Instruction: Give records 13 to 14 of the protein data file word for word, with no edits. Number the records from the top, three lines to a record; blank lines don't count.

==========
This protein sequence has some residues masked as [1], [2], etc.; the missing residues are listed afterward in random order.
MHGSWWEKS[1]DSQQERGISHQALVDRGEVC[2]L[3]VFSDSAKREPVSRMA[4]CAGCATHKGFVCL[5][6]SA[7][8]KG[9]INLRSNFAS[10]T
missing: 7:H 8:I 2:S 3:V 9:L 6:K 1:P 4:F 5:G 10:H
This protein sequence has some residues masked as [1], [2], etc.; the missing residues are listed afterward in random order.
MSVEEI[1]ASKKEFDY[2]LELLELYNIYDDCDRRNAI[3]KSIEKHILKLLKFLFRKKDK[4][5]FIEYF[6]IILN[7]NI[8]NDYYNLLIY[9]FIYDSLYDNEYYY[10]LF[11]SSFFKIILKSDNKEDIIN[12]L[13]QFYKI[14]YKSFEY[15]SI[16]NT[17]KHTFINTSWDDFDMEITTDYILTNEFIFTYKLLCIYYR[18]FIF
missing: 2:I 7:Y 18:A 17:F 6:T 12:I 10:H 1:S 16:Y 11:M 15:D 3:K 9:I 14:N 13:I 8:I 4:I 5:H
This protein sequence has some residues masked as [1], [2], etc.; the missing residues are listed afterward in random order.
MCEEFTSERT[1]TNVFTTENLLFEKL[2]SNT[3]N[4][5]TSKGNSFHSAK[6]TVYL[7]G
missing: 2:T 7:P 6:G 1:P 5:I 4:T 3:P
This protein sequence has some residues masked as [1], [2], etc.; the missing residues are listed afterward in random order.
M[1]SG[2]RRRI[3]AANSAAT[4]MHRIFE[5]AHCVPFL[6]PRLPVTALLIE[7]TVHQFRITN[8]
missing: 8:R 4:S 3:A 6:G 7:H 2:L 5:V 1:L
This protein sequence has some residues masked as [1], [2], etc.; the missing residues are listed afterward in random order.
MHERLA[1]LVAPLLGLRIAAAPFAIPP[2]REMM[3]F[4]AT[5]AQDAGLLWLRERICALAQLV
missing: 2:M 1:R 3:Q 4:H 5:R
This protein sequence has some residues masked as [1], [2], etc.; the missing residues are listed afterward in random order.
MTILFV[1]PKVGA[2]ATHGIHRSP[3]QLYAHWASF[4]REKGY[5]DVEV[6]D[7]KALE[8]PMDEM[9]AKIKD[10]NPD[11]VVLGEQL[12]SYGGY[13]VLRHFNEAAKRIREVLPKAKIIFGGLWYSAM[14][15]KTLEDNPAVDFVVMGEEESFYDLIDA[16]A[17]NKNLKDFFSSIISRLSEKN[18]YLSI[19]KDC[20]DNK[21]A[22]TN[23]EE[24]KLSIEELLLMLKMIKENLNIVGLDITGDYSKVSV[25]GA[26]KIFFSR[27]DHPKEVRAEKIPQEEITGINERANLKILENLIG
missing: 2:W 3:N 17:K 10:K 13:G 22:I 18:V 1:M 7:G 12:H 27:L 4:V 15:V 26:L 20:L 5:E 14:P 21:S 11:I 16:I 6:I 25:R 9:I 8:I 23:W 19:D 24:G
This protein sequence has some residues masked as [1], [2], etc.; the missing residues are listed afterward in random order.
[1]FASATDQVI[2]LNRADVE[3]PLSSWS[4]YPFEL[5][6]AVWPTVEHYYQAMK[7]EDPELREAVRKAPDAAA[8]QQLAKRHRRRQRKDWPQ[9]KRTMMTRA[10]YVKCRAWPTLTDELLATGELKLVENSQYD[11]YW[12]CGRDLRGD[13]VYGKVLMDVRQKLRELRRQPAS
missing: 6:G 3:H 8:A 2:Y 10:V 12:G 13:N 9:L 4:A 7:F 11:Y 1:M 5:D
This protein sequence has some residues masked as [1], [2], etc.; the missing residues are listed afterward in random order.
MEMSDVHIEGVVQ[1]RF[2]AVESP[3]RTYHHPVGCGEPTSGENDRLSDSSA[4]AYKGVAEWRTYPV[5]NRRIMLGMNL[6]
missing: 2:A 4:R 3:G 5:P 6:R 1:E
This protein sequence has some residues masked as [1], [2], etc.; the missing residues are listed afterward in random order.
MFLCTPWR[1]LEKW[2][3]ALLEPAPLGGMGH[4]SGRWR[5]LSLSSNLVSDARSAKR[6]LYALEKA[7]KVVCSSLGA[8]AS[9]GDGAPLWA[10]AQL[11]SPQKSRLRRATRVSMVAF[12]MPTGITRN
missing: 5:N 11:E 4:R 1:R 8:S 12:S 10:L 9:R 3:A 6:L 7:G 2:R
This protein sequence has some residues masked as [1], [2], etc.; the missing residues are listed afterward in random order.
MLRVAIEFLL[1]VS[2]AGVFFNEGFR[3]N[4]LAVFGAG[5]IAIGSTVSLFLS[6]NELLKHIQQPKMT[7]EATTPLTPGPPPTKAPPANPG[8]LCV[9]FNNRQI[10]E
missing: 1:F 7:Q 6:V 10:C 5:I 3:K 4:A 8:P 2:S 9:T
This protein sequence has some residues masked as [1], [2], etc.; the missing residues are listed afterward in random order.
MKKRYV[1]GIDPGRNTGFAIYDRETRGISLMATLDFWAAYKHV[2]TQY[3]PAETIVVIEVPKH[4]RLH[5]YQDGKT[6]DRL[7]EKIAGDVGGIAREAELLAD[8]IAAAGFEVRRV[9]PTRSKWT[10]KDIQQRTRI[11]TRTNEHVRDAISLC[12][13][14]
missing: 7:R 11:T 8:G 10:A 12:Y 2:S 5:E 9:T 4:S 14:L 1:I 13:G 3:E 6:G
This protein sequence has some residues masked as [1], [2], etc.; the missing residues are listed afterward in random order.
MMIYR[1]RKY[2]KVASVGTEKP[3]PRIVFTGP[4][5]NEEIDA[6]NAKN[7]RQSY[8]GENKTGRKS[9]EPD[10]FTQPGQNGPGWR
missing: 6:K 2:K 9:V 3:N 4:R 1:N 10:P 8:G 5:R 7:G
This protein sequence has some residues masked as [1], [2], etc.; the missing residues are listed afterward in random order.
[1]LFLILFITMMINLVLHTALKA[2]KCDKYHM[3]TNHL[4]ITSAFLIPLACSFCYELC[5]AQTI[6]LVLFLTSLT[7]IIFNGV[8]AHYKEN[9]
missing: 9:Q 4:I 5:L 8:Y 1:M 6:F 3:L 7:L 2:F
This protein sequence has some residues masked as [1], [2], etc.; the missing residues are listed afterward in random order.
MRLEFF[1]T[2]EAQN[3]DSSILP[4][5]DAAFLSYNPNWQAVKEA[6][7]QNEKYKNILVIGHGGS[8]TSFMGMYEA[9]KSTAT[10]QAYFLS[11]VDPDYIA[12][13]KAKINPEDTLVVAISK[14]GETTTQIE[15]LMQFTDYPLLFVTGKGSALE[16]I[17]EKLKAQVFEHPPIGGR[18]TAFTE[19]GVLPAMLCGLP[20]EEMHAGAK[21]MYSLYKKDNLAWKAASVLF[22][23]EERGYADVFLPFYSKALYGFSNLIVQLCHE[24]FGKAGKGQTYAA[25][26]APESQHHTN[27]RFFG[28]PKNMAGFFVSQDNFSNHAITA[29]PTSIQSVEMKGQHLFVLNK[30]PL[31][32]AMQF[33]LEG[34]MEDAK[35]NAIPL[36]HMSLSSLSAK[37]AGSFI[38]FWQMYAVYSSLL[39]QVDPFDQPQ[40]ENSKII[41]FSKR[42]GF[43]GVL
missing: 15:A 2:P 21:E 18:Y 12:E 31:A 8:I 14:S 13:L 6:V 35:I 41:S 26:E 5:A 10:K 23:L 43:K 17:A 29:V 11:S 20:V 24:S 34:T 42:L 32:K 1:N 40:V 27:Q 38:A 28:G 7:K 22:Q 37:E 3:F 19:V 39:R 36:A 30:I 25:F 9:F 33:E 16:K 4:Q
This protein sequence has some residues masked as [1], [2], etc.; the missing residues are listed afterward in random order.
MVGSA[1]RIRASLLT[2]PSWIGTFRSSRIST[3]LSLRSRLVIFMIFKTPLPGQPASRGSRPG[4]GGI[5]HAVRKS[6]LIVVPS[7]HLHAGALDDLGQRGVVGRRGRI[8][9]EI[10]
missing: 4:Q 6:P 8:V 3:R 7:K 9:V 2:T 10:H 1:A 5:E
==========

This protein sequence has some residues masked as [1], [2], etc.; the missing residues are listed afterward in random order.
[1]LFLILFITMMINLVLHTALKA[2]KCDKYHM[3]TNHL[4]ITSAFLIPLACSFCYELC[5]AQTI[6]LVLFLTSLT[7]IIFNGV[8]AHYKEN[9]
missing: 9:Q 4:I 5:L 8:Y 1:M 6:F 3:L 7:L 2:F
This protein sequence has some residues masked as [1], [2], etc.; the missing residues are listed afterward in random order.
MRLEFF[1]T[2]EAQN[3]DSSILP[4][5]DAAFLSYNPNWQAVKEA[6][7]QNEKYKNILVIGHGGS[8]TSFMGMYEA[9]KSTAT[10]QAYFLS[11]VDPDYIA[12][13]KAKINPEDTLVVAISK[14]GETTTQIE[15]LMQFTDYPLLFVTGKGSALE[16]I[17]EKLKAQVFEHPPIGGR[18]TAFTE[19]GVLPAMLCGLP[20]EEMHAGAK[21]MYSLYKKDNLAWKAASVLF[22][23]EERGYADVFLPFYSKALYGFSNLIVQLCHE[24]FGKAGKGQTYAA[25][26]APESQHHTN[27]RFFG[28]PKNMAGFFVSQDNFSNHAITA[29]PTSIQSVEMKGQHLFVLNK[30]PL[31][32]AMQF[33]LEG[34]MEDAK[35]NAIPL[36]HMSLSSLSAK[37]AGSFI[38]FWQMYAVYSSLL[39]QVDPFDQPQ[40]ENSKII[41]FSKR[42]GF[43]GVL
missing: 15:A 2:P 21:E 18:Y 12:E 31:A 8:I 14:S 13:L 6:V 35:I 41:S 26:E 5:A 10:K 23:L 43:K 17:A 29:V 11:S 20:V 24:S 34:T 42:L 32:K 1:N 40:V 27:Q 38:A 28:G 7:K 22:Q 37:E 3:F 19:V 39:R 36:A 30:I 25:F 9:F 33:E 16:K 4:Q